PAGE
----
Tuesday, April 23, 2024

New renderings for Studio One Eleven’s 21-story tower in Downtown Long Beach


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Long Beach architectural firm Studio One Eleven has released fresh renderings for its design of a proposed 21-story after first releasing a rendering last year, showcasing a 203-unit residential tower that is also set to include 13 affordable units at 615 E. Ocean Blvd.

Taking over the parking lot and building where Long Beach Cafe used to be before closing mid-pandemic in 2020, the geometrical, protrustion-brick design will reach some 257 feet in the air (slightly above the 240 limit for which it will ask for an exemption) should it not only reach entitlement at today’s Planning Commission meeting but also find the capital to break ground.

“I’m excited to see an abandoned, underutilized site that will be transformed into dense housing to further activate our downtown,” said Studio One Eleven Principal Michael Bohn. “In terms of innovation the project proposes mechanized parking and the building’s open space is dispersed and articulated at grade, mid-level and the roof.”

A Closer Look at the 21-Story Tower Design

The tower will be flanked by the 17-story Current complex to its east and the historic, eight-story Artaban condo complex to its west and welcomes a much needed dose of diversity in a downtown that is becoming increasingly slathered in steel and glass design.

The project calls for 261 parking spots for cars and 41 spots for bicycles in a building that will have 24 studio apartments (three of which will be affordable), 96 one-bedroom apartments (six of which will be affordable), 76 two-bedroom apartments (four of which will be affordable), and seven three-bedroom apartments. About a third of those apartments will have balconies.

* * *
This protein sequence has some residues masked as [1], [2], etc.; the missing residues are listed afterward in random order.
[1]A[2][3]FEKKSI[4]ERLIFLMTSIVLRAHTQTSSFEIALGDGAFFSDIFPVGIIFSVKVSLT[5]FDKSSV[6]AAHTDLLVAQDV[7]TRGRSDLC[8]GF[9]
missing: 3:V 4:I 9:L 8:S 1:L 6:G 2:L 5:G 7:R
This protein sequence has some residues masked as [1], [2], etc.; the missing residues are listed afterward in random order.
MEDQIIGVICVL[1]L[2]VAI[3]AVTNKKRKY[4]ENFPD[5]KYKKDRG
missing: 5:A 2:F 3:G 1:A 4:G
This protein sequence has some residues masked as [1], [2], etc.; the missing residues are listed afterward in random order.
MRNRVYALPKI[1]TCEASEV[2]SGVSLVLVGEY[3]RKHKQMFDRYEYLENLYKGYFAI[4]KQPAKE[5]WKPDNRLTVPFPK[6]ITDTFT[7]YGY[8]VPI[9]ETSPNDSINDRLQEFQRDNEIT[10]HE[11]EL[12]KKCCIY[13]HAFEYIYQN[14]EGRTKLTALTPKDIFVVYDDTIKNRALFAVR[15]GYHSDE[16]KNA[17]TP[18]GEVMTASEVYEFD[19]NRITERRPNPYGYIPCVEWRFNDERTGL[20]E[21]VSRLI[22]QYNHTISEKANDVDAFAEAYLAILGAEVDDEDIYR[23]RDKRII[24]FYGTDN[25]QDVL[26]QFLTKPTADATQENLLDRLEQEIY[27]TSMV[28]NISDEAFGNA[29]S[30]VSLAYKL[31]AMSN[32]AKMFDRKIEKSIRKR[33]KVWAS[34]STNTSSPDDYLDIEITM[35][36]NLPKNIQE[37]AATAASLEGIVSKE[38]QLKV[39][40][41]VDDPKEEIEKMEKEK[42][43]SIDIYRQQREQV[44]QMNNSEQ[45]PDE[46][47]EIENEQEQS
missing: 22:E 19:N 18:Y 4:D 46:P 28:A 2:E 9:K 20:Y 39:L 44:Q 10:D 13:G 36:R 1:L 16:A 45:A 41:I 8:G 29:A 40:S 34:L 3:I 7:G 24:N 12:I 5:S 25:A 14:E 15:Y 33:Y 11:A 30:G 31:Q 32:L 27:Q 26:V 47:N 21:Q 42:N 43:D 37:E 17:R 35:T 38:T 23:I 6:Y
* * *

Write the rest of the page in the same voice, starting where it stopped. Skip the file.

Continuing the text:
Amenities include outdoor decks, a rooftop pool, a fitness center, lounge rooms, a game room, and a club room.

The parcel was listed for sale and went into escrow in 2021 for $6.25M after Long Beach Cafe, the Greek-meets-American diner opened by brothers Nick and George Stanitsas in 1988, shuttered.

The loss of the space is bittersweet: On one hand, it waves au revoir to one of DTLB’s few old-school diners in a very formal way but also welcomes some much-needed housing units in a space that was (outside the nostalgia) inefficient in the name of a downtown area.

Brian Addison
Brian Addison
Brian Addison has been a writer, editor, and photographer for more than a decade, covering everything from food and culture to transportation and housing. In 2015, he was named Journalist of the Year by the Los Angeles Press Club and has since garnered 25 nominations and three additional wins. In 2019, he was awarded the Food/Culture Critic of the Year across any platform at the National Arts & Entertainment Journalism Awards.


  1. That rendering is so misleading, the building next to it called the Current is 17 stories, only 4 shorter than what’s proposed, not half the size. They are talking a lot of liberties showing how it has unobstructed views.


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